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Thread: multivariate normal cdf?

  1. #1
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    multivariate normal cdf?

    Does imsl for fortran have a multivariate normal cdf routine?
    I found the instructions for c but not for fortran.
    Thanks!

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    Fortran does not have a multivariate normal cdf routine. But C does, as you note. If you have access to the C library, the Fortran 2003 standard supports an intrinsic module for inter-operating. This means the Fortran code that you write can call the C routine. I have used this feature several times in my own research. Writing this interface code is a short investment in time and certainly beats waiting for the code to appear in a Fortran library. So the key question for you is whether you have a license to use the C library.
    Last edited by Richard Hanson; 10-06-2012 at 10:06 AM.
    Dickie T. Bird

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    I have a licence to use the C library. Could you point me the right direction about how to do this?

    Thanks!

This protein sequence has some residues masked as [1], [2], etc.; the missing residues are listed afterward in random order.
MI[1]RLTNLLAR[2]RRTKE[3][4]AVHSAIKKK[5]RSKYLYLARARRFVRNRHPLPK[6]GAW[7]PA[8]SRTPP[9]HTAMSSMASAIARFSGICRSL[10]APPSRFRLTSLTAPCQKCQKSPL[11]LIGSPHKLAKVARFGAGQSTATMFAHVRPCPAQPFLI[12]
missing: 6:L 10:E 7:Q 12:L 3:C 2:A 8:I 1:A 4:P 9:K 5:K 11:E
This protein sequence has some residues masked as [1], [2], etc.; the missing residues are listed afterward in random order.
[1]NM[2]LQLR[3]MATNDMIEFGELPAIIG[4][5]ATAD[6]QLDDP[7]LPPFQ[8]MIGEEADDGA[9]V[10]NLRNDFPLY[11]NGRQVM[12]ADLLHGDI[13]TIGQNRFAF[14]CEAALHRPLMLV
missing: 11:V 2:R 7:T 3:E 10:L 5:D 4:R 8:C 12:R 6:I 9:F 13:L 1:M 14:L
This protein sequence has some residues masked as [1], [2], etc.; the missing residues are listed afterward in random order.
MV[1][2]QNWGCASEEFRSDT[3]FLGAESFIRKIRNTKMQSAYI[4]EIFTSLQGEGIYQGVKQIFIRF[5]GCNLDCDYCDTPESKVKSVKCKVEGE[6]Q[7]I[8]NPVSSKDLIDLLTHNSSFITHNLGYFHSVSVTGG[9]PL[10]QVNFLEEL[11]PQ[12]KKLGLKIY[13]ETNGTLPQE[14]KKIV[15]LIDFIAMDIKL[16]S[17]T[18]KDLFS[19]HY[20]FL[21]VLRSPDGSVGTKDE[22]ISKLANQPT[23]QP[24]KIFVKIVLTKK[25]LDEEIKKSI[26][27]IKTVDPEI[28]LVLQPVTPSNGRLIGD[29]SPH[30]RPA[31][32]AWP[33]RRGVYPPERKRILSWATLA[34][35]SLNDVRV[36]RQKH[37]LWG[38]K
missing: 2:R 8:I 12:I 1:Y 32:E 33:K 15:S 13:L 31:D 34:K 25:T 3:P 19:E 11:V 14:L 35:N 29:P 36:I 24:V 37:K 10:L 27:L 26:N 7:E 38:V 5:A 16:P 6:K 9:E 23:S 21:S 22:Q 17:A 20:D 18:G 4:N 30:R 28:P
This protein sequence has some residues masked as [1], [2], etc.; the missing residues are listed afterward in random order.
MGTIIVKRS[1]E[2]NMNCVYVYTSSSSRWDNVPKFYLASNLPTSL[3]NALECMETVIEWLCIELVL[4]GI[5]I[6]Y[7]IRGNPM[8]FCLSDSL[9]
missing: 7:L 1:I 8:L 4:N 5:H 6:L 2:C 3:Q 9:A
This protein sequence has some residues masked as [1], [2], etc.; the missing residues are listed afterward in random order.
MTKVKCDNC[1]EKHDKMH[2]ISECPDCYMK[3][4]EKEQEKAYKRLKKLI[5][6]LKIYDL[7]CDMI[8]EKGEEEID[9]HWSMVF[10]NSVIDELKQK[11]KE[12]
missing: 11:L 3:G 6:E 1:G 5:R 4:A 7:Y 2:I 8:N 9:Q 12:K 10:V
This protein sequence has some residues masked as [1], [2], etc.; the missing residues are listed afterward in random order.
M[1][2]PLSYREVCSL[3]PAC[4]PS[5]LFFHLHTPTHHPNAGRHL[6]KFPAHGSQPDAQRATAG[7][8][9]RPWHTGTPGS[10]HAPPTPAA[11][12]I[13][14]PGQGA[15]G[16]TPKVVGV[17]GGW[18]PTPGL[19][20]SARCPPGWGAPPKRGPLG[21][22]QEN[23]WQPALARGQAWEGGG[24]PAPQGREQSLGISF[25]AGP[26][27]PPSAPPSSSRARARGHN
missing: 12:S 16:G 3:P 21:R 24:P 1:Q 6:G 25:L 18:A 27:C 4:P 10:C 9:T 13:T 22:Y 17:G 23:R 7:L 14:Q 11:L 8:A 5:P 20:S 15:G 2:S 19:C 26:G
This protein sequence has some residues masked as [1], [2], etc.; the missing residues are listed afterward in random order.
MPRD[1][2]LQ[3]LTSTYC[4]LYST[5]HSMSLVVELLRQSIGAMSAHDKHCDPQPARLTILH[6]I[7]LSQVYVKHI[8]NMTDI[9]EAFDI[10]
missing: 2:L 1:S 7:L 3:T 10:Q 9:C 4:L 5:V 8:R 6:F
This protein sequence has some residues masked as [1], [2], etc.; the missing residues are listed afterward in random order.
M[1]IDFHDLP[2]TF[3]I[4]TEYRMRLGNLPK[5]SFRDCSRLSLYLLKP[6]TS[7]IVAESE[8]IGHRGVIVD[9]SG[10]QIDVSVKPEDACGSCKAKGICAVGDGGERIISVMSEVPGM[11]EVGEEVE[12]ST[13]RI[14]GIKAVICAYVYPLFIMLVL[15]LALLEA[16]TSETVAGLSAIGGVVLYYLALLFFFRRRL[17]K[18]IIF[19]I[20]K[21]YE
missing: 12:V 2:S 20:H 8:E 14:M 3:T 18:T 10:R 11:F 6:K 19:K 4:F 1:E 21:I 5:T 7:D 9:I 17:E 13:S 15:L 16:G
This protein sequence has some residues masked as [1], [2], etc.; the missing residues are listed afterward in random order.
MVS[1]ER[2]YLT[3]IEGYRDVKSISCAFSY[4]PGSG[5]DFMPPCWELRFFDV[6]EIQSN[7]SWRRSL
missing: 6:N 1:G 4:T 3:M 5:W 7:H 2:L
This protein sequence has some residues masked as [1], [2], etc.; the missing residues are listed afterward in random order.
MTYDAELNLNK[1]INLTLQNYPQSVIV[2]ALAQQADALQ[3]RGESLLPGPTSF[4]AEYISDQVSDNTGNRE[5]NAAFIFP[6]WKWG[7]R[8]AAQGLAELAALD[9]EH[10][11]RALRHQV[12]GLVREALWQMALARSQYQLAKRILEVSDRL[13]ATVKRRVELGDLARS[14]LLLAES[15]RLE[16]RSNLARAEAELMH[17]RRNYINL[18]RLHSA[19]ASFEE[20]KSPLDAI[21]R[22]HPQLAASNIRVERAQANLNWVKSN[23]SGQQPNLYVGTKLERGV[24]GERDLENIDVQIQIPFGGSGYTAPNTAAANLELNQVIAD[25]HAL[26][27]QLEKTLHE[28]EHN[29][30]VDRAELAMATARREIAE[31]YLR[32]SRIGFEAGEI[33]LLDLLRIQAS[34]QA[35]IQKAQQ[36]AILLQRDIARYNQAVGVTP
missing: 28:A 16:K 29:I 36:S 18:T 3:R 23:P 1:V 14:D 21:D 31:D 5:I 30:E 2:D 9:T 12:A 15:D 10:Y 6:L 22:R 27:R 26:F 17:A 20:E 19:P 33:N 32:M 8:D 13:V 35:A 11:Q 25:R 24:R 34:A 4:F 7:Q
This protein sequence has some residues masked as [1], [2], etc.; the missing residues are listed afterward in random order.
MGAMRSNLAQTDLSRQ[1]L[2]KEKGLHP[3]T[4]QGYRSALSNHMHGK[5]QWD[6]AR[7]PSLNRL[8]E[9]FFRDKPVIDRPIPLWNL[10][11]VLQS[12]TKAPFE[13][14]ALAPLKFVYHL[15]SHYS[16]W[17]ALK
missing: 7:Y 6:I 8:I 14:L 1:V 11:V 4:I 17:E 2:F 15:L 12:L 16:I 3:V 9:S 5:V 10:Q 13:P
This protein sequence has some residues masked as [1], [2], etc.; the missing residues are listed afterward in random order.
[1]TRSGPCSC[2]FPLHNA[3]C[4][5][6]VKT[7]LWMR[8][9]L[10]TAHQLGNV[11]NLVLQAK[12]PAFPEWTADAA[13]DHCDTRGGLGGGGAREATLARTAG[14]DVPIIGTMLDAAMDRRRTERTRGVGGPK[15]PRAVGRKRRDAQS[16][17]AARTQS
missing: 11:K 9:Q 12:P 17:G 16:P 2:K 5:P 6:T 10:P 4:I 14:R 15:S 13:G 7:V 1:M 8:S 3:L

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    I will work up an example and post it later. Other readers may benefit, so it is worth while to go to some work. What you will see has these elements:

    - You define a Fortran derived type that packages the optional arguments that the C routine can accept.
    - Match the default value settings of the C routine by initialization statements within the derived type.
    - Give the derived type a C binding when it is defined. This fixes the order of the components and other details.
    - Provide a Fortran interface to a C user-wrapper function that will unpack the derived type argument (now considered a C structure in the wrapper code).
    - The Fortran code then calls the wrapper code, using the C binding. The derived type is included as an argument.
    - This C wrapper code is in a small library, created as a separate item.
    - The wrapper code calls the multivariate CDF code with all optional arguments and returns the value to Fortran.
    - The linking of the Fortran code will include the IMSL C statistic library and the small additional library.

    There are ways to short-cut these steps, and the style is personal. But this outline can be used to add additional C routines for use by the Fortran programmer. So stand by. Don't worry if this is confusing. The example should clear things up. After that it is up to you for getting your compilation and linking steps correct!
    Last edited by Richard Hanson; 10-08-2012 at 09:58 AM.
    Dickie T. Bird

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    The three files attached illustrate the inter-language call of Fortran calling the IMSL C stat code for the multi-variate normal CDF. Understand that this is not supported by IMSL. Please do not ask for support. It is provided as an illustration of how to use the Fortran 2003 standard and call C routines from Fortran. There is a lot more to this subject. For example see the white paper on the Rogue Wave website about this topic.